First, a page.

If an abnormal area is seen, the doctor can use small surgical instruments through the endoscope to biopsy it. Because sedation is used for this procedure, you will need someone you know to help you get home afterward (not just a cab).
Colonoscopy is used to look inside the large intestine (colon and rectum). Before this test can be done, the colon and rectum must be cleaned out to remove any stool. This often means drinking a large amount (2 to 4 quarts) of a liquid laxative the night before and the morning of the procedure, and spending a lot of time in the bathroom.
Just before the procedure, you will be given intravenous (IV) medicine to make you relaxed or even go to sleep (sedation). Then a colonoscope (a long, flexible, tube with a light and video camera on the end) is inserted through the rectum and into the colon. Any abnormal areas seen can be biopsied. Because sedation is used for this procedure, you will need someone you know to help you get home afterward (not just a cab).
Capsule endoscopy is a way to look at the small intestine. It is not truly a type of endoscopy, since it doesn’t use an endoscope. Instead, you swallows a capsule (about the size of a large vitamin pill) that contains a light source and a very small camera. Like any other pill, the capsule goes through the stomach and into the small intestine.
As it travels through the small intestine (usually over about 8 hours), it takes thousands of pictures. These images are transmitted electronically to a device worn around your waist while you go on with normal daily activities. The images can then be downloaded onto a computer, where the doctor can look at them as a video.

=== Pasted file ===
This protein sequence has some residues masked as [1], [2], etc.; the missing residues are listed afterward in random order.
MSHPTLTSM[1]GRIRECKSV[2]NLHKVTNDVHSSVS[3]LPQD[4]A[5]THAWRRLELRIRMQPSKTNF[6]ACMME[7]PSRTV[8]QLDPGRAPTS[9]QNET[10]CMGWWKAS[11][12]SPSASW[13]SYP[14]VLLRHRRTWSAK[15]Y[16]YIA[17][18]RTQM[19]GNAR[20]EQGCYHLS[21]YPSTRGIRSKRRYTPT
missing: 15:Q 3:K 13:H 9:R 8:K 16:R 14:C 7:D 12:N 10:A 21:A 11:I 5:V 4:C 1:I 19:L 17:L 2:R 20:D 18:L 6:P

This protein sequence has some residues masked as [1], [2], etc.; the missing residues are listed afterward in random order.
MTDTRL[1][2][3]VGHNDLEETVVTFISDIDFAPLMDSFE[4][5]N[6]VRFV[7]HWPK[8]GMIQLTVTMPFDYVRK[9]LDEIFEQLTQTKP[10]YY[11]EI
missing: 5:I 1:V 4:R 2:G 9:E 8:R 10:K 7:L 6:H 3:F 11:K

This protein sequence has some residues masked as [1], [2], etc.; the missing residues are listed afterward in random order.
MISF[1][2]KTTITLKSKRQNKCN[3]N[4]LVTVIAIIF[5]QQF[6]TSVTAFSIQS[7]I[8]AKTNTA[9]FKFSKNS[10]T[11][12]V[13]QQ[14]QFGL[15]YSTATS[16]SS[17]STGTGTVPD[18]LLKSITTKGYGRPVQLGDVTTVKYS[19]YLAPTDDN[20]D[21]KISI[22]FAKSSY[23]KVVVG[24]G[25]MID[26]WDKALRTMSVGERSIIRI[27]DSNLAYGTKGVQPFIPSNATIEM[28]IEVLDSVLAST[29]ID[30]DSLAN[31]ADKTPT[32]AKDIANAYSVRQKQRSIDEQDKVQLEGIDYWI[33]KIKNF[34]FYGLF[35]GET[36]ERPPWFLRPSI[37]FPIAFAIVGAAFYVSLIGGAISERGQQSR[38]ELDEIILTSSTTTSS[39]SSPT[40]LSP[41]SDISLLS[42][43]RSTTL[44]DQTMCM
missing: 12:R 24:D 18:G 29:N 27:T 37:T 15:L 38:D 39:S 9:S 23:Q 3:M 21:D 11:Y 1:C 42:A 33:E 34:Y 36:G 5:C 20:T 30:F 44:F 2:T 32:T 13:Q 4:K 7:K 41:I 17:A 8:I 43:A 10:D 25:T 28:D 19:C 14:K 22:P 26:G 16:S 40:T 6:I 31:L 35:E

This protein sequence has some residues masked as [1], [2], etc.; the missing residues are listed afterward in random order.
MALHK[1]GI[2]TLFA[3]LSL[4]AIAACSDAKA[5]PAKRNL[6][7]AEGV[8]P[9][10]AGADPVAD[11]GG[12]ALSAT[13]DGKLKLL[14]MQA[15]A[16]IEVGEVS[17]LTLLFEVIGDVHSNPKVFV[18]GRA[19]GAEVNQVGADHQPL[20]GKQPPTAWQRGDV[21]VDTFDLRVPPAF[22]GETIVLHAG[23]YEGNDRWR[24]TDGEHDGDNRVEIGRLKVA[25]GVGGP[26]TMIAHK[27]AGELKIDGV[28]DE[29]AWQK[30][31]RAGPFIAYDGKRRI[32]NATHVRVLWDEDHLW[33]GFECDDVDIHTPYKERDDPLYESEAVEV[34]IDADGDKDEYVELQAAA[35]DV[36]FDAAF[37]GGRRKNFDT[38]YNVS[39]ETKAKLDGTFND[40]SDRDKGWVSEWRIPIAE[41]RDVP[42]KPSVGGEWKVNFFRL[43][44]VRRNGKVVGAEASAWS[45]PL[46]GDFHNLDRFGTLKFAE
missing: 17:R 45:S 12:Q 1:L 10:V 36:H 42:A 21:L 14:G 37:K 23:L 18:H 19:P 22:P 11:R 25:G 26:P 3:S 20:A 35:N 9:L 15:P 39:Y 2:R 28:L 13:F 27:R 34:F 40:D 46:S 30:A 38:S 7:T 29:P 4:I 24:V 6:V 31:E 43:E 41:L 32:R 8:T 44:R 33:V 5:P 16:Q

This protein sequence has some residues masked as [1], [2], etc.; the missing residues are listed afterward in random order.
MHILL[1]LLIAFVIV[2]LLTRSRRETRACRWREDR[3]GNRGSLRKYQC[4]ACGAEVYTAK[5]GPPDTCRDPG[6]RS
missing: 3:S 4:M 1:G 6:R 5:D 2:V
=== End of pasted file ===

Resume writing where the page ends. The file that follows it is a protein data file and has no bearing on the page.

The capsule passes out of the body during a normal bowel movement and is discarded. A disadvantage of this test is that it doesn’t allow the doctor to biopsy any abnormal areas. You will likely be told not to eat or drink for about 12 hours before the test.
Double balloon enteroscopy
Double balloon enteroscopy is another way to look at the small intestine. Regular endoscopy cannot look very far into the small intestine because it is too long and has too many curves. This method gets around these problems by using a special endoscope that is made up of 2 tubes, one inside the other. For this test, you are given intravenous (IV) medicine to make you relaxed (sedation), and may be even given general anesthesia (so that you are asleep).
The endoscope is then inserted either through the mouth or the anus, depending on if there is a specific part of the small intestine to be examined. Once inside the small intestine, the inner tube, which has the camera on the end, is advanced about a foot as the doctor looks at the lining of the intestine. Then a balloon at its end is inflated to anchor it. The outer tube is then pushed forward to near the end of the inner tube and is anchored in place with a second balloon.
This process is repeated over and over, letting the doctor see the intestine a foot at a time. The doctor can even take a biopsy if something abnormal is seen. This procedure is more involved than capsule endoscopy (and can take hours to complete), but it has the advantage of letting the doctor biopsy any lesions seen. Because sedation (or general anesthesia is used), you will need someone you know to take you home (not just a cab).
KS can also affect other organs, such as the liver, spleen, heart, or bone marrow. These areas do not often need to be biopsied in people already known to have KS based on biopsies of other tissues, such as skin, lungs, or intestines.
Last Medical Review: August 8, 2014 Last Revised: February 9, 2016